Teeth Mountain,Christian Meth, GDFX, Hunter Dragon and Spellcaster Sunday, August 10, 2008 Rhinoceropolis Better Than: Ending the summer dreading homework.
Christian Meth, a duo featuring Jacob from Sterile Garden doing tape loops, sampling and vocal manipulation through pedals and John Krueger playing what looked like a large didgeridoo through a Sunn amp, opened this show with the kind of music you’d expect to hear if you could travel back in time and be there as primitive humans painted images of animals and spirits on the walls of Lascaux cave. The hypnotically drones interspersed with the kind of sounds you might also hear while doing astral projection.
Up next was GDFX, a side project of one of the members of Teeth Mountain that centers on ancient analog synth sound — the kind with that bassy, almost cheesy character to the tonal range. Had video games of the 1980s had better background music, it would have been a bit like this. Memories of Cannon Pictures science fiction and action films and the soundtrack to The Terminator came to mind as the guy played two or three songs. A lot of those B-grade science fiction movies of the ‘80s had better incidental and theme music than the movies themselves, and GDFX was almost an homage to that legacy.
With three drummers, a bass/cello player and a guitarist/violinist/samples executor, Baltimore’s Teeth Mountain didn’t immediately strike me as steeped in a tribal/primitivist aesthetic. Once the act got going, though, its deep, thick layers of rhythms and overlays of ambiance, from the gritty to the sublime, established that the members were going beyond trying to evoke the roots of modern music and aiming at a primal, primeval human proclivity to create music that transforms consciousness and carries it to higher states. The stringed instruments were played for texture as much as tone and each was used to make sounds that they’re not made to produce in more conventional forms of music. The whole set had a polyrhythmic, organic architecture that evoked visions of living in an age pre-dating agriculture and literacy, living in a world lit only by lightning, the moon, the stars and fire. Toward the end of this neo-ancient epic, I saw the cello player do some bends with his strings to produce truly otherworldly sounds. The combination of the fury of the percussionists and the weaving in of unconventionally employed instrumentation, including a saxophone for the second of the two song set, created a temporary sacred space that had to have left an impression on everyone else who was there to witness this extraordinary band.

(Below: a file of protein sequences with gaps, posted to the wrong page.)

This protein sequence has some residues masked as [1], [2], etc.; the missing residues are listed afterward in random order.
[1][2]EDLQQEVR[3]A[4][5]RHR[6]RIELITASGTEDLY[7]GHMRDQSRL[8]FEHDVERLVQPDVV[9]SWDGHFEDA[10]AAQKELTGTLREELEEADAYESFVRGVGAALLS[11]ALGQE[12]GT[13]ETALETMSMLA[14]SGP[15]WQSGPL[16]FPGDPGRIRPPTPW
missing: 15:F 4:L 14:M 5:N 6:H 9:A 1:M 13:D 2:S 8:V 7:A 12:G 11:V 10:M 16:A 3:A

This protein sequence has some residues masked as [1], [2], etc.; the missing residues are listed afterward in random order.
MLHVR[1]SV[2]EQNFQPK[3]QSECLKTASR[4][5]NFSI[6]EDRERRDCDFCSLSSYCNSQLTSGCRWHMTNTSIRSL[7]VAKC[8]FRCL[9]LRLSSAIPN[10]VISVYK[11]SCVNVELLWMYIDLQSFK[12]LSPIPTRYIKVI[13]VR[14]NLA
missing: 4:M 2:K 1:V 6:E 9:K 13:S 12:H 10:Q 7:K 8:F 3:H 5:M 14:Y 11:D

Hunter Dragon and Fridge Magnet had a much better night at the Rhino for this show. The duo announced that this set would be its last show for a long time. The guitar was a little gravelly because of the amp but that actually added to the character of the songs by dirtying up the tones a little. That quality definitely suited Hunter’s fragile, emotionally naked vocal delivery. For “Lil’ Devil,” each of them played harmonica through a tube and this seemed to amplify and change the character of its sound over the course of the six-song set of lively, refreshingly unvarnished, though very well written, pop brilliance.
Spellcaster finished the night with a short, brutal display of captivatingly harsh noise channeled through a series of pedals that may or may not have had their circuits bent – the effects seemed to be chained together in a way that allowed them to feed back into each other and then through a rather sizeable rack of guitar cabinets. Halfway through the set, Zach Bauer (Zombie Zombie, Outer Neon), who had been thoroughly into Spellcaster’s tortured guitar play, lightened the mood by putting a cigarette into Spellcaster’s mouth. After the howling feedback faded to nothing, we were told we could all go home, and some of us even did.
-- Tom Murphy
Pesonal Bias: I try to make it to as many Rhinoceropolis shows as possible because you never really know what you’re going to get to see. Random Detail: I gave Hunter a drink of my lemonade. Sorry it didn’t have alcohol, Hunter — but with me that’s likely to never be an ingredient. By the Way: Jacob from Christian Meth has a cool little record label called Basement Tapes that will soon be releasing an album by Christina The Hun.
This is the 37 in a series of what was supposed to be thirty consecutive shows that Tom Murphy (overachiever) planned on attending. His whole idea was to prove that there's cool stuff going on any night of the week in Denver, if you bother to make any effort whatsoever to find it. He suggested naming this series, "This Band Could Be Your Life," a fitting designation to be sure. Since there's already a similarly titled book, however, we opted to file these entries under Last Night's Show -- you know, to avoid being sued an all. (Sorry, Tom.)